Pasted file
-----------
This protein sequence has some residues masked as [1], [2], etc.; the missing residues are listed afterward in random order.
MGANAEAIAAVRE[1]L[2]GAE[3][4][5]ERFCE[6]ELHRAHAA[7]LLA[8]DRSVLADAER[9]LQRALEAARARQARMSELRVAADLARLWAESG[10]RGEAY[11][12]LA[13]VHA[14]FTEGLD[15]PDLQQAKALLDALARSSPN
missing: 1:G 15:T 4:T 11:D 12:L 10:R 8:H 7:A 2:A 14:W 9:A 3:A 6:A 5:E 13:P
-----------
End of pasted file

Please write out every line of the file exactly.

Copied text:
This protein sequence has some residues masked as [1], [2], etc.; the missing residues are listed afterward in random order.
MGANAEAIAAVRE[1]L[2]GAE[3][4][5]ERFCE[6]ELHRAHAA[7]LLA[8]DRSVLADAER[9]LQRALEAARARQARMSELRVAADLARLWAESG[10]RGEAY[11][12]LA[13]VHA[14]FTEGLD[15]PDLQQAKALLDALARSSPN
missing: 1:G 15:T 4:T 11:D 12:L 10:R 8:H 7:A 2:A 14:W 9:A 3:A 6:A 5:E 13:P